According to reports in the French media, nearly two million vehicles from PSA could have emissions test cheating software installed. If true, the French company - which owns Peugeot, Citroen DS and recently acquired Opel - could be hit with an estimated €5 billion fine.
This all stems from an internal PSA document being examined by DGCCRF - the French watchdog currently investigating the company for possible cheating - which mentions the need to make a ‘defeat device’ “less obvious and visible,” La Monde reports. The document is also said to note that at least 1,914,965 Euro 5-compliant diesel cars are affected.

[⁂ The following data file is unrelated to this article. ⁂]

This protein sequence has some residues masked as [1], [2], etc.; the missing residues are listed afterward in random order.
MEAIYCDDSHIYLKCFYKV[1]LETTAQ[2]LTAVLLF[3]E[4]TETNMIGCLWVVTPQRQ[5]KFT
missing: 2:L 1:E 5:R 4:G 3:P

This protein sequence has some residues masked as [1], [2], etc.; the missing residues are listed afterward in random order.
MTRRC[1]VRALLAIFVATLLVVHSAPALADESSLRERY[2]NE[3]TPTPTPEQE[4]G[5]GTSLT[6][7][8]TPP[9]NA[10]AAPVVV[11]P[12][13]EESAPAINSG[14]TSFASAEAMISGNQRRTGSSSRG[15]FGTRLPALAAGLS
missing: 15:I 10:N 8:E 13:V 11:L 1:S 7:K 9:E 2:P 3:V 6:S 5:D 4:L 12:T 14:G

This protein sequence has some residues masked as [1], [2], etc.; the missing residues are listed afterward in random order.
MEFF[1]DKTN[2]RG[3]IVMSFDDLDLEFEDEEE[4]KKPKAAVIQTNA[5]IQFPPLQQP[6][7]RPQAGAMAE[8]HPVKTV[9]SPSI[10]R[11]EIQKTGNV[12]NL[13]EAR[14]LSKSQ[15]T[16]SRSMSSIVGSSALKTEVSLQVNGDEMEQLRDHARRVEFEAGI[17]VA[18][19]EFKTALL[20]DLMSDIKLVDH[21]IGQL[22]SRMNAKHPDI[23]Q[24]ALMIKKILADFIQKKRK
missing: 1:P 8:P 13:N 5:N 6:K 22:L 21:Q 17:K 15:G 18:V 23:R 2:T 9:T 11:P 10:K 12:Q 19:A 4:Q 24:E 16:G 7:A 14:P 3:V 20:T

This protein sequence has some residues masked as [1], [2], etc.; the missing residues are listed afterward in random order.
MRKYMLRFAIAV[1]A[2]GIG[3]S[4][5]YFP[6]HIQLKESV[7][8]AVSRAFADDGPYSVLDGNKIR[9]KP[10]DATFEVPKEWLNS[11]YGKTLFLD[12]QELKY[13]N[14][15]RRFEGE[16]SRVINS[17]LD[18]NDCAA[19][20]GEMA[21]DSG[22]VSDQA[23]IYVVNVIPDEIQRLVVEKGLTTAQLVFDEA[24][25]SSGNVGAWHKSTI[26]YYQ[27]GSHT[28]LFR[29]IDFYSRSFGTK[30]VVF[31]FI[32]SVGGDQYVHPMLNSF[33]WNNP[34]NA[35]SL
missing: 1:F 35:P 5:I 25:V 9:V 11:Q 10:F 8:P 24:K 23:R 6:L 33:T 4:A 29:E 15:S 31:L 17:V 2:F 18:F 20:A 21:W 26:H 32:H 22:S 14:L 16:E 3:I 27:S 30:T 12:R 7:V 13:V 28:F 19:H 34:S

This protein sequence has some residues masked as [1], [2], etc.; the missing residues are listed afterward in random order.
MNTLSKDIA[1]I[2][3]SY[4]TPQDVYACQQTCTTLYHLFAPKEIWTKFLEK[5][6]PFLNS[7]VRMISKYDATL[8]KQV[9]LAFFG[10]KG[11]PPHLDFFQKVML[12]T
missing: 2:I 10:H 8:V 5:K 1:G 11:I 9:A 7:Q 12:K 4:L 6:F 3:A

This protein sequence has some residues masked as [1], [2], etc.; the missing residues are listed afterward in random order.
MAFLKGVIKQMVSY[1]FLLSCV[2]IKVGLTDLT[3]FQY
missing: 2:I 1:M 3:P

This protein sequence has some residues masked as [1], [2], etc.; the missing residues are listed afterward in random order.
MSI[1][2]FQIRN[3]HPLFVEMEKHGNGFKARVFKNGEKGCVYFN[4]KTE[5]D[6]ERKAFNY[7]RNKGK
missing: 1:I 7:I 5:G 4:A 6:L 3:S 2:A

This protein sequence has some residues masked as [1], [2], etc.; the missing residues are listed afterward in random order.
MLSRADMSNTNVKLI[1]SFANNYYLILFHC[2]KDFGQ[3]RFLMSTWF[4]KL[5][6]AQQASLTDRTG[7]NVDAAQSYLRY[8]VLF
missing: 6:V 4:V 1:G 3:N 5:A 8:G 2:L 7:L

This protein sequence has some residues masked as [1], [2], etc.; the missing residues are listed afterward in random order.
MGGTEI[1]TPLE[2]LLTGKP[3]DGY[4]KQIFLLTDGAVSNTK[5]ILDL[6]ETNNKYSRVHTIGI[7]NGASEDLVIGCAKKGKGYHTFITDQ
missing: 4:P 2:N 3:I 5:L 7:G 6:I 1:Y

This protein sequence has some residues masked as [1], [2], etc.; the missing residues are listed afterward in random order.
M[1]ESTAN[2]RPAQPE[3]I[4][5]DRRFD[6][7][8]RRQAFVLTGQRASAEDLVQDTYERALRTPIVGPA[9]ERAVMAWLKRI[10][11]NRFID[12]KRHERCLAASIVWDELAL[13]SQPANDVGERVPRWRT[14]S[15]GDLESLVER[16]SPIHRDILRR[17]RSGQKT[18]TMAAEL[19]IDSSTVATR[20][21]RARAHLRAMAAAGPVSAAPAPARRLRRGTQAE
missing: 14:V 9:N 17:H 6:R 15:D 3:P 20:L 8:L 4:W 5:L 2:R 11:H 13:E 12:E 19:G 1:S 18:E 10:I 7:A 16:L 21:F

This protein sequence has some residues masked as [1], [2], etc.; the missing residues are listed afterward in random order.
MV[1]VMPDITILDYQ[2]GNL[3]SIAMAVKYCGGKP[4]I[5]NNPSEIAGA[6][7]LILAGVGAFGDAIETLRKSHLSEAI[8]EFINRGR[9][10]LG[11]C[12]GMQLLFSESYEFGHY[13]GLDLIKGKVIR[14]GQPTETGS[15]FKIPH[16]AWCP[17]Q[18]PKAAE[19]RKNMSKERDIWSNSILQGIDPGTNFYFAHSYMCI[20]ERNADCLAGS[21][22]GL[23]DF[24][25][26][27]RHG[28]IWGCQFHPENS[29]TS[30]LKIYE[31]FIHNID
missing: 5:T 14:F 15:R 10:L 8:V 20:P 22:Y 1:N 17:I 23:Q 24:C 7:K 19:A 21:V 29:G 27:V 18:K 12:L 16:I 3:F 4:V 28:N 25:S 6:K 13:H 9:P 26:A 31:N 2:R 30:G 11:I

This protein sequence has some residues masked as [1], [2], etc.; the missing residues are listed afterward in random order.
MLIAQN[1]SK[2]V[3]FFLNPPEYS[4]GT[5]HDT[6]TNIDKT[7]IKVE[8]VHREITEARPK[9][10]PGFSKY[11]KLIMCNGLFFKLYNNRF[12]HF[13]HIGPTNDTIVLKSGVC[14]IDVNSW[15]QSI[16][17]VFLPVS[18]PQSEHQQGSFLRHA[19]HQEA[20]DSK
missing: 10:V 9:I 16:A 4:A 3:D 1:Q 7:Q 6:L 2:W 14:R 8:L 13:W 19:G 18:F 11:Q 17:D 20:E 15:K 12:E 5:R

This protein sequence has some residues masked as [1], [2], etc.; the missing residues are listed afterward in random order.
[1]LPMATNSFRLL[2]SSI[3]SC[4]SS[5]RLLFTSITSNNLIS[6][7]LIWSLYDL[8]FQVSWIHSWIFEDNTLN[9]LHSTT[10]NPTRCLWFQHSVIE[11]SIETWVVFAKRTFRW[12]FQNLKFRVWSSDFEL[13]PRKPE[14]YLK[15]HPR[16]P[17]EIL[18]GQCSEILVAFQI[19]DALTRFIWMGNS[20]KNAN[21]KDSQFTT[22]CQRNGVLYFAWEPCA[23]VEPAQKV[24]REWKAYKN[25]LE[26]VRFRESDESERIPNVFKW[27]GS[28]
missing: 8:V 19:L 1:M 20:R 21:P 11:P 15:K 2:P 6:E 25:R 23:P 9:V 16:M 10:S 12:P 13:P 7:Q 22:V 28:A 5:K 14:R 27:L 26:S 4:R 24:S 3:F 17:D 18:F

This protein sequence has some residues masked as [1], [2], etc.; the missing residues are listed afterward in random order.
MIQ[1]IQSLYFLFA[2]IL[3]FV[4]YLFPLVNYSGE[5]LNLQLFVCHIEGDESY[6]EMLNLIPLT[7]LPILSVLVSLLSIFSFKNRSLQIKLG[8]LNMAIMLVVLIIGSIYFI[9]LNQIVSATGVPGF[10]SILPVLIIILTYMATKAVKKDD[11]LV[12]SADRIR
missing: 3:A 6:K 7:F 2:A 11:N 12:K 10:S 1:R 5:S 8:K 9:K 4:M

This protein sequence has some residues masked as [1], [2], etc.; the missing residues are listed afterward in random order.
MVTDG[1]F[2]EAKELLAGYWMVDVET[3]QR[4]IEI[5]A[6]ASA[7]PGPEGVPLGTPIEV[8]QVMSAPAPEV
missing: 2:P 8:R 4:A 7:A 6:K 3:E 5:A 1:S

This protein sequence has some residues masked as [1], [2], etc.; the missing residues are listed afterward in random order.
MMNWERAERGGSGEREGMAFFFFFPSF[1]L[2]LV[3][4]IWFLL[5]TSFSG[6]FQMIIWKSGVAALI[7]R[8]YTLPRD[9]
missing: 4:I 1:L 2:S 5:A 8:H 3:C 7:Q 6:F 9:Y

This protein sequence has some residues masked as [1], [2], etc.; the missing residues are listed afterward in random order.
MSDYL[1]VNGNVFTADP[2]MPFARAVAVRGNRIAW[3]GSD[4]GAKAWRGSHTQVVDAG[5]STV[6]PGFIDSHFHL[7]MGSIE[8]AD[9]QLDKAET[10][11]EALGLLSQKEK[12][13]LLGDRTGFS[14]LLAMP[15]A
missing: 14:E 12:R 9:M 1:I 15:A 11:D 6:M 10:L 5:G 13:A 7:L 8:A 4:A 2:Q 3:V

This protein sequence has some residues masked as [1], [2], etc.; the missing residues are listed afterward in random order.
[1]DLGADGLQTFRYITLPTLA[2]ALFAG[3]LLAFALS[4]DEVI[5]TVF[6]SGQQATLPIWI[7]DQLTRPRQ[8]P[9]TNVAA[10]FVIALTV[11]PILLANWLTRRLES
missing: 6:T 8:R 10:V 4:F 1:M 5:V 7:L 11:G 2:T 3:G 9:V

It hasn’t taken PSA long to respond to the allegations, with the firm releasing a statement saying that it “denies any fraud strategy and strongly reaffirms its technological choices.”
The statement goes on to say that PSA “Has not been contacted by the judicial authorities,” adding, “The group is outraged to learn that information has been provided to third parties whereas Groupe PSA has never had access to the file submitted by the DGCCRF to the public prosecutor’s office, making it impossible for the group to put forward its arguments.”
The emission controls in PSA’s diesel cars are altered under certain real-world circumstances, but only as part of a “strategy” that “favors low nitrogen oxide (NOx) emissions in cities while ensuring the best NOx/ CO2 balance on open roads.” In other words, PSA is adamant its software doesn’t include a special mode to dupe the emissions test.
We’ll be following this with interest…